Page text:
Nano Level Metal 3D Printing Introduced by ETH Zurich


Published Date : Jan 20, 2016

Growing demand for 3D printing technology has boosted the market for 3D printing materials. 3D materials such as ceramics, laywood, plastics, metals, and wax are used to convert digital files used for 3D printing into tangible objects. The global 3D printing market is projected to register a robust growth in the coming years. 3D printer manufacturers are trying to develop new 3D printing materials which would offer high strength 3D models with improved surface finish. Among the extensively used 3D printing materials, plastics account for the largest share in the global 3D printing materials market. Growing demand for consumer products and electronics is anticipated to further fuel the demand for plastics as 3D printing materials.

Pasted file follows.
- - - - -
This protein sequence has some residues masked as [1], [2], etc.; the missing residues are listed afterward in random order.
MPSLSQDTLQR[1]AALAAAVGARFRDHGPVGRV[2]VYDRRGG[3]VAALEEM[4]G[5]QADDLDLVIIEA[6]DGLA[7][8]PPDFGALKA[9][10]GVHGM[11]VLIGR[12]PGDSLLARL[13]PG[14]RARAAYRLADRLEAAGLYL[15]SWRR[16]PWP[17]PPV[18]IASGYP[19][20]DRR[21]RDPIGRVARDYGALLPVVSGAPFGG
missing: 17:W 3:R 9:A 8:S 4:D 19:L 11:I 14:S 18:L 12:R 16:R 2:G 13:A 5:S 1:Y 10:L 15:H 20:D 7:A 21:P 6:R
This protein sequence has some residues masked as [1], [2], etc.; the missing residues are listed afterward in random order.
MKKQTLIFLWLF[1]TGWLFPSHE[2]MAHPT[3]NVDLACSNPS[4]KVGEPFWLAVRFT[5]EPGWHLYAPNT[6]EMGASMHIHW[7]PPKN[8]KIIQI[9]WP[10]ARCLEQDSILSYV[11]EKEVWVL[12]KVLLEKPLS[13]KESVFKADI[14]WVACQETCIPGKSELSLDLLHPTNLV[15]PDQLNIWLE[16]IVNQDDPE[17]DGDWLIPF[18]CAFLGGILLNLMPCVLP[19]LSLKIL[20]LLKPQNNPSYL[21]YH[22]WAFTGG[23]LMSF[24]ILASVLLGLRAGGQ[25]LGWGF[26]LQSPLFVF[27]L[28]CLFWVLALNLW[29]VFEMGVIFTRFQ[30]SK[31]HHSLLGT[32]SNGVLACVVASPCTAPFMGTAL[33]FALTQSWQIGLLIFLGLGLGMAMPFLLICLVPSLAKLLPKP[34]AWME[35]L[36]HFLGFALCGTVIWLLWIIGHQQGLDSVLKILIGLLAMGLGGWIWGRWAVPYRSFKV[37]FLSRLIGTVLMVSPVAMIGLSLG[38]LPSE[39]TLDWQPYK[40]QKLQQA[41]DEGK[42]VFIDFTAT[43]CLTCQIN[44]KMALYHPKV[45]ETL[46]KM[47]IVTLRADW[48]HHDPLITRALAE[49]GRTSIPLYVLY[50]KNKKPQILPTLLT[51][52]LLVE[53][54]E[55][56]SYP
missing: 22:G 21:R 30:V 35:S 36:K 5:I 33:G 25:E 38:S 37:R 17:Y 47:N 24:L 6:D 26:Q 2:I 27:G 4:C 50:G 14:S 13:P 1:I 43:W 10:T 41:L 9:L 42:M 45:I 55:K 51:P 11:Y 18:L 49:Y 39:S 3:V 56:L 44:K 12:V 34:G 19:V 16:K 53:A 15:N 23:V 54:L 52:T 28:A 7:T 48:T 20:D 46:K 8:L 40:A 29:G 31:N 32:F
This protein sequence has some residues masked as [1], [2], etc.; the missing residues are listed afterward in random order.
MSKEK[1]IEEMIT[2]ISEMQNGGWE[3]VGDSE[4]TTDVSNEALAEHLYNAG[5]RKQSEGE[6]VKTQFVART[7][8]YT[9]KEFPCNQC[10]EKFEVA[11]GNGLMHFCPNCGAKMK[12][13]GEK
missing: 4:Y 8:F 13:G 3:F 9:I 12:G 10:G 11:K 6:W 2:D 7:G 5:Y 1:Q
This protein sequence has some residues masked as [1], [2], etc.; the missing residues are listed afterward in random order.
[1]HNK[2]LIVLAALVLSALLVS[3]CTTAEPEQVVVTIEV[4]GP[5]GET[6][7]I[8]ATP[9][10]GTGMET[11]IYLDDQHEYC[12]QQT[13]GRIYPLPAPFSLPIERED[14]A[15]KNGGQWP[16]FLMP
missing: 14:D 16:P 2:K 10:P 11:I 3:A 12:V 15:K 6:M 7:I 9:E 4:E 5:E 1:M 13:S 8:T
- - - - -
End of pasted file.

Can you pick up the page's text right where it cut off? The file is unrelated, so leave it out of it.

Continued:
Plant-based plastics have come up as a popular choice for 3D printing as they are environmentally sustainable and are easier to work with during processing. Biome3D, a biodegradable thermoplastic made from plant starches has been developed by Biome Bioplastics, in partnership with 3Dom Filaments. The biodegradable thermoplastic combines superior print finish and easy processing while offering higher print speeds. 

ETH Zurich and its sister concern, Cytosurge AG, have introduced a new and unique technology for 3D printing metal components on a nano level. The technology termed FluidFM is already been in use across biological research but is about to hit new markets and potentially will have a major impact on a wide range of industries. The technology allows partially overhanging nanostructures to be printed in one step, thereby improving significantly on the complicated, multi-step process presently needed for printing overhangs. This would automate the overall 3D printing process. FluidFM has been used in biological research to inject individual cells or to sort and analyze cells.